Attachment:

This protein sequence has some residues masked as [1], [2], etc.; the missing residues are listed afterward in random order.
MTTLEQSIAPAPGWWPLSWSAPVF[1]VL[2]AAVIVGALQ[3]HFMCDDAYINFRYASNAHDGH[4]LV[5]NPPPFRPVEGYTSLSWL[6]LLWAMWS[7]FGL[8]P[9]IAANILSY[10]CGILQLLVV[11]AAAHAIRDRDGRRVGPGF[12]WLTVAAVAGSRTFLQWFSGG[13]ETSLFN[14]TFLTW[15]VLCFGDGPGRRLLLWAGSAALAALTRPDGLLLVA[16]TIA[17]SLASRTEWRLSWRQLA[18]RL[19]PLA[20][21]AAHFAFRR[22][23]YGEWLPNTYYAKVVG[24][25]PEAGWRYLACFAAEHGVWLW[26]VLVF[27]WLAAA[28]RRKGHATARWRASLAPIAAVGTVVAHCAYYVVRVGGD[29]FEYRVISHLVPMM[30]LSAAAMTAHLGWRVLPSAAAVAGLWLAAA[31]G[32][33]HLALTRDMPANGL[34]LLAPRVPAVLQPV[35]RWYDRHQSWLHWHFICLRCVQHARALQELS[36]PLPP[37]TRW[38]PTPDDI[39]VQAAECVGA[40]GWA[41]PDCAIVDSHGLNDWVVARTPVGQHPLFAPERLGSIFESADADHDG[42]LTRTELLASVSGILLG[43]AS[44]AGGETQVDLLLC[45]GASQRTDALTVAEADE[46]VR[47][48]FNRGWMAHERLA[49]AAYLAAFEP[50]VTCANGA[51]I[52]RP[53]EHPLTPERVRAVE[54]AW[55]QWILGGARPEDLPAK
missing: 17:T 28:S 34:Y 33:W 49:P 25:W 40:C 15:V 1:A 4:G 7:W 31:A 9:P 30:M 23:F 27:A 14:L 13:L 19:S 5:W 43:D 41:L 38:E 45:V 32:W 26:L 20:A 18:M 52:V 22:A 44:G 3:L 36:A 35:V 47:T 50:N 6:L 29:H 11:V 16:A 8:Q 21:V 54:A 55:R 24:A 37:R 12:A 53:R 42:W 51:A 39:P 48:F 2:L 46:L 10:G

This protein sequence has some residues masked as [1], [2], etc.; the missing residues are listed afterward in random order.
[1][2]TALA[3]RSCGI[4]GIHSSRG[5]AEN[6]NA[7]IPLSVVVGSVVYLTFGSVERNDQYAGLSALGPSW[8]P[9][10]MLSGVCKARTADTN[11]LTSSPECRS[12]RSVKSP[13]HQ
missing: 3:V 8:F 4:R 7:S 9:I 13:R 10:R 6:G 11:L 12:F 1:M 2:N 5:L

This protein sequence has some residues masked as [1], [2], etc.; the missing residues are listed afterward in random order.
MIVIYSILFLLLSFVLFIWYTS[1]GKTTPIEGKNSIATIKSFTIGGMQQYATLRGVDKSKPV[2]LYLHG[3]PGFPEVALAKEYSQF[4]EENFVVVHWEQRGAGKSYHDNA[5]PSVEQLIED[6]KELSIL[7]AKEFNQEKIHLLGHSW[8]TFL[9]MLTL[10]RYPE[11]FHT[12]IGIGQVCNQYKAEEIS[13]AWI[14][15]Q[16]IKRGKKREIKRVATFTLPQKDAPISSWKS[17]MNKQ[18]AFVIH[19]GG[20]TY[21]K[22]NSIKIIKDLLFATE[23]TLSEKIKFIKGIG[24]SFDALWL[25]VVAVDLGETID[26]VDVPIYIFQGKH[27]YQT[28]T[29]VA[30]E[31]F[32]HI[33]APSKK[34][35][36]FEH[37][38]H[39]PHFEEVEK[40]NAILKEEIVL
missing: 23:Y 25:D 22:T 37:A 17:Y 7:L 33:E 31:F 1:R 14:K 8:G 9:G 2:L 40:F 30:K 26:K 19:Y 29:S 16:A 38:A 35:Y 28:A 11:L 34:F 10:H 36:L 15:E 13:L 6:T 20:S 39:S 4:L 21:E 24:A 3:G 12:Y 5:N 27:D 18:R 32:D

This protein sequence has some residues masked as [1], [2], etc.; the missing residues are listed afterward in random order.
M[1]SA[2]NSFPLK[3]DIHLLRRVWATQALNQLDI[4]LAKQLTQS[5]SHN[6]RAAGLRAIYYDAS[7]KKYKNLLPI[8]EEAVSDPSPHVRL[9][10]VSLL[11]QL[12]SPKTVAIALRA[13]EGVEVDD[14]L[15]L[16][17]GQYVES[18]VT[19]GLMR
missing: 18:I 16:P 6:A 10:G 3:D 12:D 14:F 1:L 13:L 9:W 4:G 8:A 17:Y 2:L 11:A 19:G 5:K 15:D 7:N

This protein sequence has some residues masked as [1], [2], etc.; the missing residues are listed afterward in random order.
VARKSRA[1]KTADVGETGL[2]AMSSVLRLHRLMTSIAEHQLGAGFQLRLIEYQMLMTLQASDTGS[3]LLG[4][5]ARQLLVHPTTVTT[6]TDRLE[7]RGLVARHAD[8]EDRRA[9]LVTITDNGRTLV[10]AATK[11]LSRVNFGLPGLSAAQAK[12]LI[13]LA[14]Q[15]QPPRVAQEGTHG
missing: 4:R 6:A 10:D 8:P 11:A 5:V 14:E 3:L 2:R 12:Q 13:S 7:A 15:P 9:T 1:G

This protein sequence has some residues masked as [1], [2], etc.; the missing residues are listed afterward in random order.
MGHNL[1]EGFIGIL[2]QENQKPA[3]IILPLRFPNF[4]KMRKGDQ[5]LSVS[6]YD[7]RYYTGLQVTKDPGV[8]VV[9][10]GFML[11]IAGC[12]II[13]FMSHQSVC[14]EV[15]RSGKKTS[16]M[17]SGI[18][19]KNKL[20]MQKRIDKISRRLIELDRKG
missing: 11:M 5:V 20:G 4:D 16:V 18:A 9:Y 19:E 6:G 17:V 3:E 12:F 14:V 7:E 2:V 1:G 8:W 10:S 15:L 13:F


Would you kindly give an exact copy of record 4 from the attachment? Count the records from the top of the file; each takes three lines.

This protein sequence has some residues masked as [1], [2], etc.; the missing residues are listed afterward in random order.
M[1]SA[2]NSFPLK[3]DIHLLRRVWATQALNQLDI[4]LAKQLTQS[5]SHN[6]RAAGLRAIYYDAS[7]KKYKNLLPI[8]EEAVSDPSPHVRL[9][10]VSLL[11]QL[12]SPKTVAIALRA[13]EGVEVDD[14]L[15]L[16][17]GQYVES[18]VT[19]GLMR
missing: 18:I 16:P 6:A 10:G 3:D 12:D 14:F 1:L 13:L 9:W 4:G 8:A 17:Y 2:L 11:A 19:G 5:K 15:D 7:N